the Inkblot

More than cows are at “steak” here

Going vegan can save money, benefit environment

Survey of 163 students from May 15 to May 22, 2018.

Amelia Johnson

Survey of 163 students from May 15 to May 22, 2018.

Tess Rempel

Since the 20th century, the public has viewed veganism as an extreme fad geared more toward hippies and activists than everyday people. Meat-free options were neither convenient nor palatable, but over time, this has changed. Now more than ever, it is necessary to consider and support the veganism movement.

78 million adults in America are obese, according to the National Conference of State Legislatures. The Healthline, a website focused on physical health and medical information, reported that vegans are typically lighter than meat-eaters and are less likely to develop diseases and conditions such as obesity, cancer, diabetes, high blood pressure and heart attacks.

But, unbalanced vegan diets result in nutritional deficiencies that may nullify any benefits. In a study published by the American Journal of Clinical Nutrition, researchers found that 92 percent of the 174 vegans studied suffered from vitamin B deficiencies, which can ultimately lead to neurological damage or death if untreated.

Still, vegan food continues to become more accessible and safe every year. By 2023, the meat-alternative market is predicted to exceed $6 billion, and researchers expect plant-based milk to reach $16 billion in profits, according to Plant Based News.

Vegans don’t usually decide on their diet solely for the health benefits. According to Vegan Bits, a website for vegan recipes and news, 87 percent of vegans surveyed consider themselves ethical as well as dietary vegans in an attempt to save the planet and wildlife.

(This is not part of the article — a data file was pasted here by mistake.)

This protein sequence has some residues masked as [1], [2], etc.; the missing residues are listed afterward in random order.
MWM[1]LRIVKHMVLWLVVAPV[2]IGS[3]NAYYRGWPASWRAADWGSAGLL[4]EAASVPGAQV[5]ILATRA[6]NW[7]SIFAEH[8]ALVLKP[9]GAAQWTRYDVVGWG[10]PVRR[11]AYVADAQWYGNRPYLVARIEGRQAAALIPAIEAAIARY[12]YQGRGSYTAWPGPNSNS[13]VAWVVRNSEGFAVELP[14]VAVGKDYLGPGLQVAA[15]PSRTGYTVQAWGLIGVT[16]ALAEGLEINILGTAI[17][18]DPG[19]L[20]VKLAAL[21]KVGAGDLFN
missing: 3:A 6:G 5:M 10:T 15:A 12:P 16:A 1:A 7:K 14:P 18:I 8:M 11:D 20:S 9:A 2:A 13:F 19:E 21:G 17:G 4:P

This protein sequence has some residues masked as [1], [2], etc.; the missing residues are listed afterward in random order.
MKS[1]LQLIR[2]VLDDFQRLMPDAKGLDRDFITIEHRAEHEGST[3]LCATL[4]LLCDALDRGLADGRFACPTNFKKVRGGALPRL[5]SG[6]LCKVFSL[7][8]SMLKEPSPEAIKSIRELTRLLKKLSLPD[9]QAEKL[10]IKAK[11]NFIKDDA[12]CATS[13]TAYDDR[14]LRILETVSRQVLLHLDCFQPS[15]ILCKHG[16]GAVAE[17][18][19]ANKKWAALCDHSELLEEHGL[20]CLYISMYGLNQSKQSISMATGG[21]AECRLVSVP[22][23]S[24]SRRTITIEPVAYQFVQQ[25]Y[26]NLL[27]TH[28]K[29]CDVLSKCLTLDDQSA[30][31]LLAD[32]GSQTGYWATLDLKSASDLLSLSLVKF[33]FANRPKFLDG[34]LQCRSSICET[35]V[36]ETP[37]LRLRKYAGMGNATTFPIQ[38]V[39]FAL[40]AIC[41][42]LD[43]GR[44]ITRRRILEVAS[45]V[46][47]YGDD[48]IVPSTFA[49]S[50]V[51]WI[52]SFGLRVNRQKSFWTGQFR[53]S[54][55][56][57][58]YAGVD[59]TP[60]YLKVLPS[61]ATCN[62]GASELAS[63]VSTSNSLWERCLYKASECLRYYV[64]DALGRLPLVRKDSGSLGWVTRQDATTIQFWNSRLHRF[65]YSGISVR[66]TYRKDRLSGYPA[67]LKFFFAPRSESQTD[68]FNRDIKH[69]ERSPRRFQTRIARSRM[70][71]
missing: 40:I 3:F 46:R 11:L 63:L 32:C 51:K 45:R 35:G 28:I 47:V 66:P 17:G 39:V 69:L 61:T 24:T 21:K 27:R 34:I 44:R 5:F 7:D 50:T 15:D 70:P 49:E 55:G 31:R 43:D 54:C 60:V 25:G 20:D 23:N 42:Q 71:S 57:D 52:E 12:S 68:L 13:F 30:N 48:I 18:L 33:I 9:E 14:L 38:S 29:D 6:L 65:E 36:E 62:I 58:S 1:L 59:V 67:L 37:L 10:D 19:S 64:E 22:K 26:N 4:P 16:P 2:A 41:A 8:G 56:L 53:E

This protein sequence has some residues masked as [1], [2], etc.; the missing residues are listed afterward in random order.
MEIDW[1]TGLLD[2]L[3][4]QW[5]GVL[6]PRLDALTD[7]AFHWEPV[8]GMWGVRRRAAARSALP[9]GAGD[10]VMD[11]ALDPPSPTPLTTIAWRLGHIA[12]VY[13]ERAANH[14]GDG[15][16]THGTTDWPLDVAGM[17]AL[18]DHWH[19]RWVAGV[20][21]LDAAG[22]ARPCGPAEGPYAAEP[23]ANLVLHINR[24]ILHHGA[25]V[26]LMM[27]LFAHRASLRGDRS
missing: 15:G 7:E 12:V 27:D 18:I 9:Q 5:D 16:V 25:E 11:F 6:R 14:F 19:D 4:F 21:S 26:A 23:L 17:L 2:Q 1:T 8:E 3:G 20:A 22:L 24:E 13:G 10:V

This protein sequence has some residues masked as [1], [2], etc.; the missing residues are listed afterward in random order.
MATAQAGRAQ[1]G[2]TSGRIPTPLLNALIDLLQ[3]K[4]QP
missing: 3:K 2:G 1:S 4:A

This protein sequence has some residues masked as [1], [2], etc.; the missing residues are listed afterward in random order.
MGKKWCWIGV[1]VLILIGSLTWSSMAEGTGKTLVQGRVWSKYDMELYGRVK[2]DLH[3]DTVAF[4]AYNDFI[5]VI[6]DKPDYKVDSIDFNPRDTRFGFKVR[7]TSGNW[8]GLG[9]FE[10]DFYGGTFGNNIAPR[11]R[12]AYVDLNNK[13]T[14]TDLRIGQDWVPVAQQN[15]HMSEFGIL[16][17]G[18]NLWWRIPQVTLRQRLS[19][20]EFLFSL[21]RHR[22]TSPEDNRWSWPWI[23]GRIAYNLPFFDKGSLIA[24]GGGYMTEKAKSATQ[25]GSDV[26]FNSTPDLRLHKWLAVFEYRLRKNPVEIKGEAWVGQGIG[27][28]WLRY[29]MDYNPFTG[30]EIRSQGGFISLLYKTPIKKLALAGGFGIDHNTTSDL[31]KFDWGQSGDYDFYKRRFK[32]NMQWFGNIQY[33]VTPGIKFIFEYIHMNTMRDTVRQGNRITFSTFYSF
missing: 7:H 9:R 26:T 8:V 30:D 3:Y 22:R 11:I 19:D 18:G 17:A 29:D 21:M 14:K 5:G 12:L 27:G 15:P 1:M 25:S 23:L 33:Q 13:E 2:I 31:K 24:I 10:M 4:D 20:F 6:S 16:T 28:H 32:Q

A “global reduction in meat consumption” between now and 2050 could save up to eight million lives per year, as well as $31 trillion in reduced costs between healthcare and climate change, according to Food Revolution. By going vegan, America may not only see a movement to end obesity, but ultimately save the planet.

Another benefit of veganism is that it helps conserve water, which aids the hundreds of millions of people who do not have access to clean water daily, according to the Center for Disease Control and Prevention. According to Global Citizen, it takes 100 to 200 times more water to raise a pound of beef than it does a pound of plant-based food. The website also states that veganism would also reduce the waste of 700 million tons of livestock consumed each year.

Vegan meals are everywhere: in restaurants, supermarkets, celebrities’ social media posts and even in your friends’ lunchboxes. Don’t be the last to join the vegan lifestyle; help save not only your own life, but millions of others.

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About the Photographer
Amelia Johnson, Graphics Editor

Amelia Johnson is a senior from Manasquan and is thrilled to be the Graphics Editor for the Inkblot for the 2018-19 school year!  She also is a Co-President...

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More than cows are at “steak” here